Care to comment? Click here and leave me a comment or question at the bottom of the post.
Anybody else run a 5k this weekend?
May 17, 2015
Let me explain – I needed that.
May 13, 2015
Last few weeks have been up and down. It happens. We all have to work through it. Getting back into it though? That really sucks.
I bailed out of the office for a noon WOD. Because I’m trying to get that mojo back I really didn’t want to go. Used the old, “get in the car, driver to the gym, figure it out from there” head game.
WOD (next WOD from “Mainsite in May”)
5 Muscle ups
10 Power Cleans (135# Rx)
Why 220 and not 200m? Who the hell knows.
I would have had to do less than 5 muscle ups as my MU capacity is low, but I’m really, really afraid of muscle ups. After catching one behind me a few weeks ago and jerking the hell out of my shoulder I’m too afraid to try a muscle up.
So I subbed 5 strict ring dips and 5 pull-ups.
Here’s the good part. This was probably the most consistent workout that I have had for 6 months. Actually, when one considers that I haven’t been back in the gym for 6 months yet… this was the most consistent workout that I have done for 8 months.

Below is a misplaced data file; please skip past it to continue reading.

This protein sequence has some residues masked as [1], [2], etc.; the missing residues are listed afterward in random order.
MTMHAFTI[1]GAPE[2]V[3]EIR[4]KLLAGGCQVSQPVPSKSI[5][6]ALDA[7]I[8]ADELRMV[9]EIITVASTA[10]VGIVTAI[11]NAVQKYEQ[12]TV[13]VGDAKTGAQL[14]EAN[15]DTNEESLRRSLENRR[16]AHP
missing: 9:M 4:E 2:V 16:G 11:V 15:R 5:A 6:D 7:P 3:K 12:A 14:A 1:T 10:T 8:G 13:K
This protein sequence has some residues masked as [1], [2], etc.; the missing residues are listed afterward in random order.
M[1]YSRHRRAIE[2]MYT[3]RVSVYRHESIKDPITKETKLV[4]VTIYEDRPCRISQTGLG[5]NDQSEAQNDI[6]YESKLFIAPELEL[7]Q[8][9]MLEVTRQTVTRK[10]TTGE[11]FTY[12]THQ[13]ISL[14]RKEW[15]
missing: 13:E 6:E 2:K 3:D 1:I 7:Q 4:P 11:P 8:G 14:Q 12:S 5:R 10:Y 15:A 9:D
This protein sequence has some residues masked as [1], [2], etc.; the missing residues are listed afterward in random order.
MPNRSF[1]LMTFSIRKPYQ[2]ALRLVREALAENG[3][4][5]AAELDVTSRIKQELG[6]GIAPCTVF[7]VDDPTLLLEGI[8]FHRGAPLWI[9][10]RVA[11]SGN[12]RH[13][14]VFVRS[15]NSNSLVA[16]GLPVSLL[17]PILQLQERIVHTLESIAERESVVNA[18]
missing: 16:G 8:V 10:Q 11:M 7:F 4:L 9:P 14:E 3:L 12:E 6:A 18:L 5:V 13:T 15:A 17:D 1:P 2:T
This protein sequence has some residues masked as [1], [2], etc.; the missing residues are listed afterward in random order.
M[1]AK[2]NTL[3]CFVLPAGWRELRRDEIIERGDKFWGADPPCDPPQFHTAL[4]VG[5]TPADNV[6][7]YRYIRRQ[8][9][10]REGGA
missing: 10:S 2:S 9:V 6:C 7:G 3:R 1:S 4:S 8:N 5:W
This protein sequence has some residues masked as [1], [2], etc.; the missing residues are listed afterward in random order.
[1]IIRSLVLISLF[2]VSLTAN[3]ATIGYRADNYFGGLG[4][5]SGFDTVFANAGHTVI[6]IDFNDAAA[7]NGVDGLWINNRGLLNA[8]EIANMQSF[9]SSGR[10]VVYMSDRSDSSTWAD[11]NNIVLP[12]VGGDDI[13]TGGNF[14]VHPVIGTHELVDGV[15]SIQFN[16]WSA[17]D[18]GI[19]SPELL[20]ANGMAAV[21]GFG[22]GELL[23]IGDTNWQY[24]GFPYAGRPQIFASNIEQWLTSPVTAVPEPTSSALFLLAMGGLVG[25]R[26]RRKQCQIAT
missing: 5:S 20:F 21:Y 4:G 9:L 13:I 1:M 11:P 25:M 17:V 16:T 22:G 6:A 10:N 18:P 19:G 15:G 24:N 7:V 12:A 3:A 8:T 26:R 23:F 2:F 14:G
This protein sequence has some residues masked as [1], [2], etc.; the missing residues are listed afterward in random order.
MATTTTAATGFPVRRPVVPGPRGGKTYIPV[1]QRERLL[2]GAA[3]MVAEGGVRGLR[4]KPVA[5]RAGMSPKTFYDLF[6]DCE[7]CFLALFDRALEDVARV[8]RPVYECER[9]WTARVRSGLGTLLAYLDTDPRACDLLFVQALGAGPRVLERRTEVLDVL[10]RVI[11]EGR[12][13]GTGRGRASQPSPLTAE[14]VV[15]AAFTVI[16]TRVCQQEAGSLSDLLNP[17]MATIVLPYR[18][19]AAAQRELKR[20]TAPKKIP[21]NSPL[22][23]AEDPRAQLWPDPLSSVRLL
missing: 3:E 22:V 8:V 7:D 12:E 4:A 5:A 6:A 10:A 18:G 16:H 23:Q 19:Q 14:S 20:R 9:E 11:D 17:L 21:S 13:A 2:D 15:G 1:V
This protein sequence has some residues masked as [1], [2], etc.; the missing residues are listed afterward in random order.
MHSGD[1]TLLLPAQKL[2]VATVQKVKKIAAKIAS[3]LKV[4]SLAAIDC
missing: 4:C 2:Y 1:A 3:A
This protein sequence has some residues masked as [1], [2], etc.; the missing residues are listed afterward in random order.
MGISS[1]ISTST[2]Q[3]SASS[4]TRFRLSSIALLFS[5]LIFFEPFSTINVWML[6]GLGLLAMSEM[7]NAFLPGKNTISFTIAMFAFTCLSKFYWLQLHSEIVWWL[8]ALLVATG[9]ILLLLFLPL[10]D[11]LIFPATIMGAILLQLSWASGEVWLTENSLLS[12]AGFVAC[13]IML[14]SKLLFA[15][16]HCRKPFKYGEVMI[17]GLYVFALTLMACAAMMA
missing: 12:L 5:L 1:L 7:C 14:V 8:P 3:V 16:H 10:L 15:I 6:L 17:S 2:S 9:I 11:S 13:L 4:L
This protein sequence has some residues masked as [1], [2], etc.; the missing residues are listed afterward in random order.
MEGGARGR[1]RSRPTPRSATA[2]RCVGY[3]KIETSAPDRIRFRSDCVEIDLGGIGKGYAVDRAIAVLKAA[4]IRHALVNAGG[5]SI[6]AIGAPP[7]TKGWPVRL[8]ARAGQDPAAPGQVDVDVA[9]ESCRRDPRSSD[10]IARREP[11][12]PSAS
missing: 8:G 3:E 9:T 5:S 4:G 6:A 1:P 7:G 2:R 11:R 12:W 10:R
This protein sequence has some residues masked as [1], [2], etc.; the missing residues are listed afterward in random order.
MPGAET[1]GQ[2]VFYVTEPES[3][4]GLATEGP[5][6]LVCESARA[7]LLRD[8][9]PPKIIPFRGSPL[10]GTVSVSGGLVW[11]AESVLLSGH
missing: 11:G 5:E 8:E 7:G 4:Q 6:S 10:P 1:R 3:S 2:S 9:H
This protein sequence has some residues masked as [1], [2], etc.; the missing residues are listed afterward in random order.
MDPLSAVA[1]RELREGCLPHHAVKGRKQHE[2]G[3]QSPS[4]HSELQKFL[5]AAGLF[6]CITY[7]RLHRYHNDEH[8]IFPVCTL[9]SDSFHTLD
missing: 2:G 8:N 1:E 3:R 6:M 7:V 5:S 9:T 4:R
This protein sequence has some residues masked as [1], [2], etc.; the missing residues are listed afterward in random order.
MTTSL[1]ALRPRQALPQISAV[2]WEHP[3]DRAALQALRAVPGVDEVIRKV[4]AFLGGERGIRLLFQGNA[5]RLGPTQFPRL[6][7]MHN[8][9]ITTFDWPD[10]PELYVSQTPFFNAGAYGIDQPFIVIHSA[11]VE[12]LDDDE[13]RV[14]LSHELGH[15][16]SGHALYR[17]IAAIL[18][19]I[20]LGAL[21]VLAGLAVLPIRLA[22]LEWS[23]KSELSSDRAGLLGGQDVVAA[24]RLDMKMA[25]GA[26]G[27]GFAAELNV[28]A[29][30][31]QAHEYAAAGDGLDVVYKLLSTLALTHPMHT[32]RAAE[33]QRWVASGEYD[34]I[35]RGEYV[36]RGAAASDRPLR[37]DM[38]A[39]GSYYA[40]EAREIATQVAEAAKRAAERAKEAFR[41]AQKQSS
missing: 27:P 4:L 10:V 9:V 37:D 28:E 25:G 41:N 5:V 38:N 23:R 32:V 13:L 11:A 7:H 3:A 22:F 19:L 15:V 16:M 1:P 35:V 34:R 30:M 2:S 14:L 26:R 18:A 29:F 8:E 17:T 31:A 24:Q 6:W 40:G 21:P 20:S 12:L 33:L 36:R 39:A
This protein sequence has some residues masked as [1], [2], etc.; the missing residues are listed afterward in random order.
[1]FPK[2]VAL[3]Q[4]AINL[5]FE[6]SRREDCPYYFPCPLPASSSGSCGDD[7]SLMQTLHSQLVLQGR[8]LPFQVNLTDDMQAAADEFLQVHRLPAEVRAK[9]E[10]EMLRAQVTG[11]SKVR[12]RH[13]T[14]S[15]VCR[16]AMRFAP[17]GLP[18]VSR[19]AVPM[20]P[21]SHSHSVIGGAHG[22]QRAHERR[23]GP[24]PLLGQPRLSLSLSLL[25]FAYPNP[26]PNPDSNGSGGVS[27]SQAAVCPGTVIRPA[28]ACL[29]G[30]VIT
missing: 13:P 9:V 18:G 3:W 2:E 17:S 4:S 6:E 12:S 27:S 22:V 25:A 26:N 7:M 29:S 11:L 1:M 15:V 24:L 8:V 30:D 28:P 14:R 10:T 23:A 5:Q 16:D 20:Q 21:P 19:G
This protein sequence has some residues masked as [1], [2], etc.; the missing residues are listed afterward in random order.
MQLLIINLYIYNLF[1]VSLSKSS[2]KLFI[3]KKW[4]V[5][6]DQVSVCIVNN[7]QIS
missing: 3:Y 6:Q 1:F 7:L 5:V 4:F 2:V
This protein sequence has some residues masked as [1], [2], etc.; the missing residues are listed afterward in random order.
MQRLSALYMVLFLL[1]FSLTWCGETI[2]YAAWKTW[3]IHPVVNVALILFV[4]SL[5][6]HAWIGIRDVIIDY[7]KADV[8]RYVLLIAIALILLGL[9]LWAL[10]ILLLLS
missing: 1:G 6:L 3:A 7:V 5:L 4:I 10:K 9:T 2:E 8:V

It wasn’t pretty, but it was consistent.
135# felt stupid heavy. I switched to singles really early. That sucks because I can do a hell of a lot more, but I did fast singles. No long, drawn out, gasping for air pauses between lifts. Just a steady: power clean, drop the bar, grab the bar, another power clean.
Every time coming into the ring dips I approached the rings, grabbed them, and started repping them out. No fuss, no pauses. Just steady, consistent work. It probably helped a lot that I cruised the runs. Just jogged them out, allowed myself to rest and catch my breath, so when I got back to the rings I wasn’t panting from having blasted the run.
Being consistent felt so good.
15:34, I think. Really doesn’t matter. Elapsed time is not relevant when it comes to feeling good.
I needed this.
Strong is the new skinny…
May 12, 2015
A few days ago gritlikegabrielle posted her thoughts on “Strong is the New Skinny” and why she doesn’t like the phrase. Her post got me thinking.
I’m coming at this from a different perspective. I’m much older. I grew up in a different era. I’m male. I’m a father of daughters. That’s not to say either of us is “correct” or “incorrect.” It’s more that I thought about why I like the phrase and if my perspective affects my viewpoint.